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Theatre

Max Le Blond

An important Singapore English-language theatre director and academic.

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Published: 12 Oct 2016


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I wanted to see local experience on stage, not as exotica or something condescending. I think the way we use English is a vital thing, there is a lot of history behind it, and I wanted to see whether we could create viable theatre out of our own lives.

Narratives: Notes on a Cultural Journey, 2002.

Max Le Blond is an important Singapore English-language theatre director and academic. He was instrumental in the creation and development of a Singapore theatre that featured a Singaporean identity and character, showcasing Singaporean actors in locally written plays and local theatrical adaptations that contained Singaporean narratives and vernacular. His efforts encouraged other theatre practitioners to embrace their Singapore identities, and inspired the formation of English-language theatre companies such as ACT 3 Theatrics, TheatreWorks and The Necessary Stage. In 1987, he received the Cultural Medallion for his contributions to theatre in Singapore.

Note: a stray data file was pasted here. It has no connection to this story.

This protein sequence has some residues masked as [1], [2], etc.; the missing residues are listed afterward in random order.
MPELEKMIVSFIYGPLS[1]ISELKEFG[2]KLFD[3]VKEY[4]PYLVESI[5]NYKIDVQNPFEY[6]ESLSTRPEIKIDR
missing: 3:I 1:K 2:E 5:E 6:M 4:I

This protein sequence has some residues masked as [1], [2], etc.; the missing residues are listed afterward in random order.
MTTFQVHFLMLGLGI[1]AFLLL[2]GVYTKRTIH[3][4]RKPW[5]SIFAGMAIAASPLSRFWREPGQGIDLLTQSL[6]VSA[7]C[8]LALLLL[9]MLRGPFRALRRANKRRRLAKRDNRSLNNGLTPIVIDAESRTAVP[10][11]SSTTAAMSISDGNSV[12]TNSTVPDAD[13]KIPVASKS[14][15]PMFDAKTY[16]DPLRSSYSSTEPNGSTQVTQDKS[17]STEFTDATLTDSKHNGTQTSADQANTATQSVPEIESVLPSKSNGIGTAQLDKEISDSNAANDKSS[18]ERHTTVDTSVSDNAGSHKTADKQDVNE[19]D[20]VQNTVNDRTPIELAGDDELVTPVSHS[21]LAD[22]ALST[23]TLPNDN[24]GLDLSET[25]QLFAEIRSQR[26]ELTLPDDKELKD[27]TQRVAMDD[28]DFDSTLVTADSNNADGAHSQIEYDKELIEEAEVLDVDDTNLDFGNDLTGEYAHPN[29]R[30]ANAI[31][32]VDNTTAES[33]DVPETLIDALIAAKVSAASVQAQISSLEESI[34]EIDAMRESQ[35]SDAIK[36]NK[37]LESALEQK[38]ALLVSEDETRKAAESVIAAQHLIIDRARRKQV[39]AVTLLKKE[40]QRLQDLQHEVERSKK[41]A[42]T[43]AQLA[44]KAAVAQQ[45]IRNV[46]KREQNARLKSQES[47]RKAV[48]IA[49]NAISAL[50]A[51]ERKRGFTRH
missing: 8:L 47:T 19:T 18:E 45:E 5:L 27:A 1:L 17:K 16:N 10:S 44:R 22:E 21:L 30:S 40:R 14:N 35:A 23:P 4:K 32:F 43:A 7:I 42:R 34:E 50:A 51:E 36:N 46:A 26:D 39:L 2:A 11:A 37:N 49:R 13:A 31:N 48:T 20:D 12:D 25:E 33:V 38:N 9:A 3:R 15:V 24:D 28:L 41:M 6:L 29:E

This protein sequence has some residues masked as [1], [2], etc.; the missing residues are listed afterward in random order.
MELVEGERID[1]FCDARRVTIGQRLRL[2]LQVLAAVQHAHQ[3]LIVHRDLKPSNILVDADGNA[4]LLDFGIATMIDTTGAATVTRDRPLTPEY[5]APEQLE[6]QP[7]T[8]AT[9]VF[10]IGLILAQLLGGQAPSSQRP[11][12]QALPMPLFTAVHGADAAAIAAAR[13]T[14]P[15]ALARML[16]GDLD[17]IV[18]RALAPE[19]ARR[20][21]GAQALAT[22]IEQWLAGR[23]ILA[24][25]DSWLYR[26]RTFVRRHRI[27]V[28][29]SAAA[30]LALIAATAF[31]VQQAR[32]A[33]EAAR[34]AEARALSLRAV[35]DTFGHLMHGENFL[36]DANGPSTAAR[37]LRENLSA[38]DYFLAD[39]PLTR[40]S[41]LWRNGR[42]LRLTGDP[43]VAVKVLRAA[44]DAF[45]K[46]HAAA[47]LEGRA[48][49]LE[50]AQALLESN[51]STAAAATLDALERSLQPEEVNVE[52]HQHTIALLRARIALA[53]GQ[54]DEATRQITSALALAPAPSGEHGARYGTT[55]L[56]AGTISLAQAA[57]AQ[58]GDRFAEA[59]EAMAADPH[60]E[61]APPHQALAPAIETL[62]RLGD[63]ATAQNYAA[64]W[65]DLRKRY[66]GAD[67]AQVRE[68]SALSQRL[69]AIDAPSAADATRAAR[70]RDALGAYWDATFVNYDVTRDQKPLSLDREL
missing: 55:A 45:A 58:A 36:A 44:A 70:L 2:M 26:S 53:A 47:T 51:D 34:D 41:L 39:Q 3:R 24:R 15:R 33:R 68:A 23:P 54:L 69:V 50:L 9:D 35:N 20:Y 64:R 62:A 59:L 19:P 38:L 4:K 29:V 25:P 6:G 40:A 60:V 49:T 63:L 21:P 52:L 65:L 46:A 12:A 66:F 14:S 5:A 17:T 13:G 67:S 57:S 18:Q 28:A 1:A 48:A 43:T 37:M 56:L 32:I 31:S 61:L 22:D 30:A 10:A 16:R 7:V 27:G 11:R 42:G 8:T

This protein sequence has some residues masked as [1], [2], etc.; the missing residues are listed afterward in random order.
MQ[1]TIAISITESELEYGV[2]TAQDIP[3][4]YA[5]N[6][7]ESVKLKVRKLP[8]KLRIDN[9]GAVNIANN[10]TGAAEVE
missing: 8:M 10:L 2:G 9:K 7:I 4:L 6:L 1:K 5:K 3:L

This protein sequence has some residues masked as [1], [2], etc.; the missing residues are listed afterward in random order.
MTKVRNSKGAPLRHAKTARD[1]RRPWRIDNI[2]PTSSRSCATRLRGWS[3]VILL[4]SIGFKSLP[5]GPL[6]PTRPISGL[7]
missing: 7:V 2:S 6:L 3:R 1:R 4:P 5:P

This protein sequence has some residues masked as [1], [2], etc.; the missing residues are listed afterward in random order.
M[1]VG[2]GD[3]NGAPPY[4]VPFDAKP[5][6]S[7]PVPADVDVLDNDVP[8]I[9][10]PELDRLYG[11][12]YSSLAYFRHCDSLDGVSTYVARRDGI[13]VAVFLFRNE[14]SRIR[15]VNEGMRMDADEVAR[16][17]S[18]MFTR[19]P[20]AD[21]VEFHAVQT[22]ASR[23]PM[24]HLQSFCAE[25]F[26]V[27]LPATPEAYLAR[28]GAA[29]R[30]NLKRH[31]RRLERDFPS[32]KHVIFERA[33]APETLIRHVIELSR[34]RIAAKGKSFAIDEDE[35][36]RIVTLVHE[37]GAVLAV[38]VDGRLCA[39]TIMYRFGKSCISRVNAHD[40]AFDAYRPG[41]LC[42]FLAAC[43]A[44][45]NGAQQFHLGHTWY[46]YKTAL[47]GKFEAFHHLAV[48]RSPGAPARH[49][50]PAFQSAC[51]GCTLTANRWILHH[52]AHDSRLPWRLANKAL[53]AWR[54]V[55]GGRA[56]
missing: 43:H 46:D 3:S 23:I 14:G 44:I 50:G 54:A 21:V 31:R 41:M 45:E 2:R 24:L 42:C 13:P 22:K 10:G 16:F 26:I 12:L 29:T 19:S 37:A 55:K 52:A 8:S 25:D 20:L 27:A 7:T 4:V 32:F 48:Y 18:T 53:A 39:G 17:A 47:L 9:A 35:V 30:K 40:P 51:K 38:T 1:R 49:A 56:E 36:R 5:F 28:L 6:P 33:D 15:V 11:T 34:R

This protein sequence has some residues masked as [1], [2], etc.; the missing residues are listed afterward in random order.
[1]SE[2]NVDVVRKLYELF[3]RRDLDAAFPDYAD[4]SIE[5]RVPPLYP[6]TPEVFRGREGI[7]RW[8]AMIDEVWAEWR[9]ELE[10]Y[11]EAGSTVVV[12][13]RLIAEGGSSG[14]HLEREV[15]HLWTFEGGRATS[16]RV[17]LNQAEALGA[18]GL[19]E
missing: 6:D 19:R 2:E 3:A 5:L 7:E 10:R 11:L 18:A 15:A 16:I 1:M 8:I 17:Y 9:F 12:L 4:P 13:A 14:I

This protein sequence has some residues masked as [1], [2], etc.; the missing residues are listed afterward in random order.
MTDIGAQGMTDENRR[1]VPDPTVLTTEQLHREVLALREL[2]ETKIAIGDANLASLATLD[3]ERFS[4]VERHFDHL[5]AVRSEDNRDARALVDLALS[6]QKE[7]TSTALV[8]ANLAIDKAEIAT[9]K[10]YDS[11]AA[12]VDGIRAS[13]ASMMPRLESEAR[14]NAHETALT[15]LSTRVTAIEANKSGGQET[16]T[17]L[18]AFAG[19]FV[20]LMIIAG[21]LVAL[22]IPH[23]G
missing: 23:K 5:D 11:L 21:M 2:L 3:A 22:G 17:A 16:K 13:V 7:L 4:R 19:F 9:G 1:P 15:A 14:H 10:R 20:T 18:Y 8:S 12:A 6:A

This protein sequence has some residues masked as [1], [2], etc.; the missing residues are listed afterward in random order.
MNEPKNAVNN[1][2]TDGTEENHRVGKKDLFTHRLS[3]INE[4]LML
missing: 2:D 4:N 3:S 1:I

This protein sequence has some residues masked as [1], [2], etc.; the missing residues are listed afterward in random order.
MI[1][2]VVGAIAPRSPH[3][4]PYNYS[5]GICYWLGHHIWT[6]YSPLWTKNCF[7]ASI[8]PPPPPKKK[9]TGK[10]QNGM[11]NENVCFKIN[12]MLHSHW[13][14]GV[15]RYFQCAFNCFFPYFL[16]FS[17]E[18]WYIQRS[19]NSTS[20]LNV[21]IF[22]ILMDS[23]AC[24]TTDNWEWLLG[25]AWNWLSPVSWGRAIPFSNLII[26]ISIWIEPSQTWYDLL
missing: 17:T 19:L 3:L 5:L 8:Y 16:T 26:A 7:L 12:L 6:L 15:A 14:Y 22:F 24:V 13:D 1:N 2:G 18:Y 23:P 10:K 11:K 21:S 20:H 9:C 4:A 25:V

Born in 1950 in Singapore, Max Le Blond developed a love of English literature and drama in his childhood, influenced by his father who introduced him to works by Shakespeare and poetry. Le Blond attended St. Joseph's Institution where he became a member of the school debate team and the drama club. Acting in plays in primary school, he went on to become a member of production crews in secondary school.